West of England Joint Transport Study

Current Issues

To decide which schemes should be developed, we must first identify the current issues on our transport network.

What are the challenges we experience travelling around the area?

The West of England benefits from its location on the UK's strategic motorway and national rail networks at the gateway to the South West and South Wales and is also home to two international gateways. Bristol Port, Britain's most centrally located deep sea port, has good road and rail connections, and Bristol Airport handles more than 6 million passengers a year. The airport is undergoing an expansion programme including a new terminal and public transport interchange.

Effective transport links are a critical ingredient in the West of England's economic success. But the area faces challenges from the current quality of travel options, traffic congestion and the reliability of transport networks. This makes it difficult for people to get around and impacts on business productivity. Although most people in the West of England live and work within the area, travel-to-work patterns are often complex. There are large movements into central Bristol from across the West of England and from west Wiltshire into Bath. There are also complex movements to and within the north and east fringes of the Bristol urban area.

What are the key transport issues facing our area?

LIMITED TRAVEL OPTIONS

While parts of the West of England have higher than average levels of walking and cycling, much of our area suffers from limited transport options which results in high private car use. This is most pronounced at the edges of the Bristol urban area and especially so in parts of South Gloucestershire and in North Somerset towns.

The area also has low levels of public transport use, especially in urban areas, although passenger numbers have increased significantly in recent years.

CONGESTION

The West of England is a prosperous area which experiences significant congestion on the motorway network, core radial routes, and around main employment centres.

Key problems include:

  • Longer, less reliable journey times.
  • Lack of resilience in the road network that struggles to deal with disruptions or accidents.
  • Impact on economic competitiveness and reduced accessibility to jobs and services.
  • Impact of heavy traffic congestion on reliability of bus services.

SOCIAL CHALLENGES

Despite the overall prosperity of the West of England, a number of communities face significant challenges, including poor skills, poor health, low incomes and deprivation in some parts of our area.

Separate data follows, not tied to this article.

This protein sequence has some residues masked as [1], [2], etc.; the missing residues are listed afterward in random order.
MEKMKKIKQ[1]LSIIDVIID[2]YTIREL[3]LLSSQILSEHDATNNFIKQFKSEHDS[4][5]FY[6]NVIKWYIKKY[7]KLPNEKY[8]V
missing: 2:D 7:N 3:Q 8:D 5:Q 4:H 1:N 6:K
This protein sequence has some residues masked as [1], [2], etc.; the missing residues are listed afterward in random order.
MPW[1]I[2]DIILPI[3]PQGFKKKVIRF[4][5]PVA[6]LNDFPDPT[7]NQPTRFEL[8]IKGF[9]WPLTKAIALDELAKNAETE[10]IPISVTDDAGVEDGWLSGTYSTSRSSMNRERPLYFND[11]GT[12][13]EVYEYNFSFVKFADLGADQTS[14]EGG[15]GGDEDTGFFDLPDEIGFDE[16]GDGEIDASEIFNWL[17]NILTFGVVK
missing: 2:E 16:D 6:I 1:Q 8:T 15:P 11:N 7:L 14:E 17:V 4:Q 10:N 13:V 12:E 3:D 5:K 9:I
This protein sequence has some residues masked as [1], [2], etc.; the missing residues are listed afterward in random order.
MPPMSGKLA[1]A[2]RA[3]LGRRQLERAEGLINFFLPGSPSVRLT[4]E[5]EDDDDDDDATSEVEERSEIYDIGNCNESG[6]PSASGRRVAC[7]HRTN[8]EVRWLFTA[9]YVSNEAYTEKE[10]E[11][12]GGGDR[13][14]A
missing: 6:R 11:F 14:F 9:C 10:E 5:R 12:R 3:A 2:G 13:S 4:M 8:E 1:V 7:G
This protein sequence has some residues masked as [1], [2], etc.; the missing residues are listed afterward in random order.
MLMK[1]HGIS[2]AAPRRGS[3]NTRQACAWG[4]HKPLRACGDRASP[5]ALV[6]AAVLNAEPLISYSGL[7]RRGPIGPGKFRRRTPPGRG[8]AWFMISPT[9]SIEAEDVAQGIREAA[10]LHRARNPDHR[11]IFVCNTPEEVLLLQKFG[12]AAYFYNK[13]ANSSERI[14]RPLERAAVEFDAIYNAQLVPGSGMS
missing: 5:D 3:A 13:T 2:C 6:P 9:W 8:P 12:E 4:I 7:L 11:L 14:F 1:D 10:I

Transport has a role to play in providing the connections for people to access jobs, training and other services. We also need to take into account changing working patterns, demographic changes which is seeing our population increase and grow older and advances in technology.

Road safety is also an important consideration. The West of England has made good progress in reducing road casualties; between 1994 and 1998 an average of 472 people were killed or seriously injured each year, by 2014 this had reduced to 277 a year.

DEMAND FOR HOUSING AND EMPLOYMENT GROWTH AND INCREASED INFRASTRUCTURE

The Joint Spatial Plan, which will map out strategic locations for housing and employment up to 2036, is being carried out in parallel with the Joint Transport Study. It is estimated that at least 85,000 new homes will be required.

The Strategic Economic Plan also includes an ambition for 95,000 jobs strongly focused on the Enterprise Zone, Enterprise Areas and the South Bristol priority growth location.

Even taking into account the current transport improvements, this growth will have an impact on our highways and public transport network.

ENVIRONMENTAL CHALLENGES

Studies state that road traffic contributes around 30% of total carbon emissions in the West of England.

Whilst generally transport emissions per person are in decline due to more people walking or cycling and because of more fuel efficient vehicles, with future population growth it may be difficult to reduce emissions.

The West of England has several Air Quality Management Areas where levels of harmful emissions are regularly above acceptable levels. Noise caused by traffic levels is also an issue in many rural and urban areas. Too much traffic negatively impacts our often historic and attractive urban environments and rural tranquility.

What do you think of these issues? Are there any other issues that you feel we should consider?

By Penny Adams 1 year ago